How early does the transportation start running at the parks? I have heard that some transportation starts running earlier for “extra magic hour” into the specific park of the day. How early does this transportation run? What all would be included in this early transportation? Like, does the monorail run between the MK, TTC, and the monorail resorts for early Epcot opening?

One idea that I had and would like you opinion on is the following: I have read that Wednesday is early entry for Epcot. I was hoping that French Quarter buses would start running to Epcot at 7:00 a.m. that day. Outside the Epcot entrance, I thought we could board the monorail to the TTC and either walk or take the other monorail to the Polynesian Resort. Alternatively, at the Epcot entrance I thought we might be able to simply catch a bus running back to the Polynesian Resort.

What would you recommend? Is there any reason that we would have trouble utilizing the early entry transportation to go away from Epcot? Do you think we will have enough time to make a 8:00 a.m.priority seating arrangement?

Thank you for your help, Ann

Ann – Special buses run, starting at 7:00 a.m., to the various character breakfasts. I'd suggest that you keep your reservations as they are currently set, but make sure to confirm the details on the special character meal buses when you check in.

Sara writes, on ticket prices:

Brian: I thought you might like to let your U.K. readers know about a special offer on WDW ticket prices that travel agents are running. The special offer is on the 10-day world ticket. It is being offered for #199 per adult. This is less than the 7-day pass (the brochure price for the 5-day hopper plus pass is #185 for adults, and it's #228 for the 7-day hopper plus pass). The ticket includes 10 days entry to the four theme parks, and the two water parks. It also includes unlimited entry to Disney Quest and a free character breakfast. The only drawback is that you can't use unused days on another occassion — the ticket is only valid for 21 consecutive days after the first use. Our travel agent called us to let us know about it, so I assume most travel aents will know about this deal if you ask them. I just thought you would like to know about it — our family have had a hard time tracking down a good deal but this seems perfect!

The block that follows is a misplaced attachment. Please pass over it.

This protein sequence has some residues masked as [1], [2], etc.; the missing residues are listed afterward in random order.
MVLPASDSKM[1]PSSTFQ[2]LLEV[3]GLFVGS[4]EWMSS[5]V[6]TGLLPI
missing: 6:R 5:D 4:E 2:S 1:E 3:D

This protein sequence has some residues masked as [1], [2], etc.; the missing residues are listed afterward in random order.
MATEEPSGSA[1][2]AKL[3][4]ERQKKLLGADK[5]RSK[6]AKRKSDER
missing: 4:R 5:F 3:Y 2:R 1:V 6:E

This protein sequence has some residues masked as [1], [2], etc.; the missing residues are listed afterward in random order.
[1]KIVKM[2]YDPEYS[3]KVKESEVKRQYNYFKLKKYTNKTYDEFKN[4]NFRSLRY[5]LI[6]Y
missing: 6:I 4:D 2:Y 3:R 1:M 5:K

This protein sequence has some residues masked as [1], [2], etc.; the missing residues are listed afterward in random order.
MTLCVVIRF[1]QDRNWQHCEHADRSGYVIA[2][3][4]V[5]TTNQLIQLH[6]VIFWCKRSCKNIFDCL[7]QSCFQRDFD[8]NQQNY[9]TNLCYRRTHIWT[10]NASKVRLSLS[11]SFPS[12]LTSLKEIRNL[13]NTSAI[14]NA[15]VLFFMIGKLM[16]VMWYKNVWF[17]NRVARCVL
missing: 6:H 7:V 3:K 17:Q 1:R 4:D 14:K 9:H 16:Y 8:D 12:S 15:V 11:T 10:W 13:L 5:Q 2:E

Thanks so much, Sara. I'm including your note in this Mailbag piece so we can spread the word.

In our March 6 Mailbag, a reader asked if there was a way to check the balance on leftover passes. Grace provided some information in our March 13 Mailbag, and now, we hear from Bruce, who follows up with his own tip:

Hey Brian,

Just a quick note... back in 1998 we were staying at the All-Star Music resort and asked the front desk CM to check our old tickets for remaining days. They had the ability to do so back then. The reason this stuck in my head is that we both had used our old tickets the same number of days for the same parks, but they showed one less day on one than on the other. That's the only time they've ever had it wrong, and they did correct it in their system. They can also check tickets that have no park days but have “Plus” admissions like Pleasure Island left on them-we had them check that for us on our last visit in November 2002 since we had about eight tickets we weren't positive had been “used up completely.”

Maybe it's something they didn't advertise or openly admit they could do at the resorts, but at the All Stars, at least, it's been possible to check remaining days for some years now.

Thanks, Bruce. You're not the only one to confirm that. However, I know that some guests at some resorts have been told that they have to go to one of the parks or Downtown Disney to handle that chore.